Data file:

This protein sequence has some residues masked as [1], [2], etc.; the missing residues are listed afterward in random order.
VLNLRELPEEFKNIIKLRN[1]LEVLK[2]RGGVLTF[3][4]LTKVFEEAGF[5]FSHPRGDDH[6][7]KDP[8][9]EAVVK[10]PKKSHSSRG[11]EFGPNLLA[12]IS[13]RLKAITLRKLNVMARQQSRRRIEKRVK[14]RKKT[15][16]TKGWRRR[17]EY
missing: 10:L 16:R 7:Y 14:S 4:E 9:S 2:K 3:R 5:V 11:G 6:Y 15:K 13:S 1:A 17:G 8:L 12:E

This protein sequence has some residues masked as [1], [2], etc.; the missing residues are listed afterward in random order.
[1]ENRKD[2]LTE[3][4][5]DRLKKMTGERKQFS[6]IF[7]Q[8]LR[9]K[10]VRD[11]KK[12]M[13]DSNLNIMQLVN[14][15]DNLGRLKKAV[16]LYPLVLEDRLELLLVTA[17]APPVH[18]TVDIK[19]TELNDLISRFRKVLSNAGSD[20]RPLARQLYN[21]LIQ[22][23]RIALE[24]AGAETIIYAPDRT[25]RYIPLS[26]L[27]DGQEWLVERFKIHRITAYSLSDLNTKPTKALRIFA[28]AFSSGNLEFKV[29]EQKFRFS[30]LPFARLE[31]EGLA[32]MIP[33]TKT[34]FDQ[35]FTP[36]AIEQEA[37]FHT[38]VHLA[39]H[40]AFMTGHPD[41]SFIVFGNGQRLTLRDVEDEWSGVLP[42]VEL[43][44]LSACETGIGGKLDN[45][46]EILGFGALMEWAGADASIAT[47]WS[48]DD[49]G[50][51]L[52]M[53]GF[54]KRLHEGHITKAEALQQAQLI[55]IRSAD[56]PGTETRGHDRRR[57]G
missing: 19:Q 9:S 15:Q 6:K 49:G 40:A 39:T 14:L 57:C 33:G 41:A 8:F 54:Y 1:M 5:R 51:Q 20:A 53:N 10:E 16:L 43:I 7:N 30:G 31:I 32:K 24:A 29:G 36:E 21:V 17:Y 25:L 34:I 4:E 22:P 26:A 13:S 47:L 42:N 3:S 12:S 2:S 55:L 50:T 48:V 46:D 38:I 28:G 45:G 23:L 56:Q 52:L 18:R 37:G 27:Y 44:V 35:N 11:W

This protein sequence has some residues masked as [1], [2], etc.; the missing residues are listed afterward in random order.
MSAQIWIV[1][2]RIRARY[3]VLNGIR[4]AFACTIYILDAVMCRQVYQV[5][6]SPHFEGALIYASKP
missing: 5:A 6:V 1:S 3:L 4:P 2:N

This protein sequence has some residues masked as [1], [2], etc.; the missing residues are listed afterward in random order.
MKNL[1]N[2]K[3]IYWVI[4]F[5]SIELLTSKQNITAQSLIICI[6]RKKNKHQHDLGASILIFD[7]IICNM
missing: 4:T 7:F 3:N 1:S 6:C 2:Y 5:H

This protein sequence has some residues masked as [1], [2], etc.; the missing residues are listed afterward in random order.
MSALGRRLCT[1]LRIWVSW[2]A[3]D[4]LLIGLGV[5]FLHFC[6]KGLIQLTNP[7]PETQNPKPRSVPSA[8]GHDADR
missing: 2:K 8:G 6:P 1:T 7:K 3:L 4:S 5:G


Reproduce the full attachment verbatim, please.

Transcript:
This protein sequence has some residues masked as [1], [2], etc.; the missing residues are listed afterward in random order.
VLNLRELPEEFKNIIKLRN[1]LEVLK[2]RGGVLTF[3][4]LTKVFEEAGF[5]FSHPRGDDH[6][7]KDP[8][9]EAVVK[10]PKKSHSSRG[11]EFGPNLLA[12]IS[13]RLKAITLRKLNVMARQQSRRRIEKRVK[14]RKKT[15][16]TKGWRRR[17]EY
missing: 10:L 16:R 7:Y 14:S 4:E 9:S 2:K 3:R 5:V 11:G 6:Y 15:K 13:S 1:A 17:G 8:L 12:E

This protein sequence has some residues masked as [1], [2], etc.; the missing residues are listed afterward in random order.
[1]ENRKD[2]LTE[3][4][5]DRLKKMTGERKQFS[6]IF[7]Q[8]LR[9]K[10]VRD[11]KK[12]M[13]DSNLNIMQLVN[14][15]DNLGRLKKAV[16]LYPLVLEDRLELLLVTA[17]APPVH[18]TVDIK[19]TELNDLISRFRKVLSNAGSD[20]RPLARQLYN[21]LIQ[22][23]RIALE[24]AGAETIIYAPDRT[25]RYIPLS[26]L[27]DGQEWLVERFKIHRITAYSLSDLNTKPTKALRIFA[28]AFSSGNLEFKV[29]EQKFRFS[30]LPFARLE[31]EGLA[32]MIP[33]TKT[34]FDQ[35]FTP[36]AIEQEA[37]FHT[38]VHLA[39]H[40]AFMTGHPD[41]SFIVFGNGQRLTLRDVEDEWSGVLP[42]VEL[43][44]LSACETGIGGKLDN[45][46]EILGFGALMEWAGADASIAT[47]WS[48]DD[49]G[50][51]L[52]M[53]GF[54]KRLHEGHITKAEALQQAQLI[55]IRSAD[56]PGTETRGHDRRR[57]G
missing: 19:Q 9:S 15:Q 6:K 49:G 40:A 39:T 14:L 57:C 33:G 41:A 8:F 54:Y 1:M 5:R 51:Q 20:A 53:N 10:E 16:L 43:I 7:N 30:G 31:I 32:K 24:A 29:G 36:E 21:V 17:Y 25:L 34:I 4:E 22:P 26:A 13:S 47:L 42:N 3:S 12:S 2:S 55:L 50:T 48:V 46:D 38:I 28:G 45:G 23:L 56:Q 52:L 18:R 37:G 27:Y 44:V 35:N 11:W

This protein sequence has some residues masked as [1], [2], etc.; the missing residues are listed afterward in random order.
MSAQIWIV[1][2]RIRARY[3]VLNGIR[4]AFACTIYILDAVMCRQVYQV[5][6]SPHFEGALIYASKP
missing: 5:A 6:V 1:S 3:L 4:P 2:N

This protein sequence has some residues masked as [1], [2], etc.; the missing residues are listed afterward in random order.
MKNL[1]N[2]K[3]IYWVI[4]F[5]SIELLTSKQNITAQSLIICI[6]RKKNKHQHDLGASILIFD[7]IICNM
missing: 4:T 7:F 3:N 1:S 6:C 2:Y 5:H

This protein sequence has some residues masked as [1], [2], etc.; the missing residues are listed afterward in random order.
MSALGRRLCT[1]LRIWVSW[2]A[3]D[4]LLIGLGV[5]FLHFC[6]KGLIQLTNP[7]PETQNPKPRSVPSA[8]GHDADR
missing: 2:K 8:G 6:P 1:T 7:K 3:L 4:S 5:G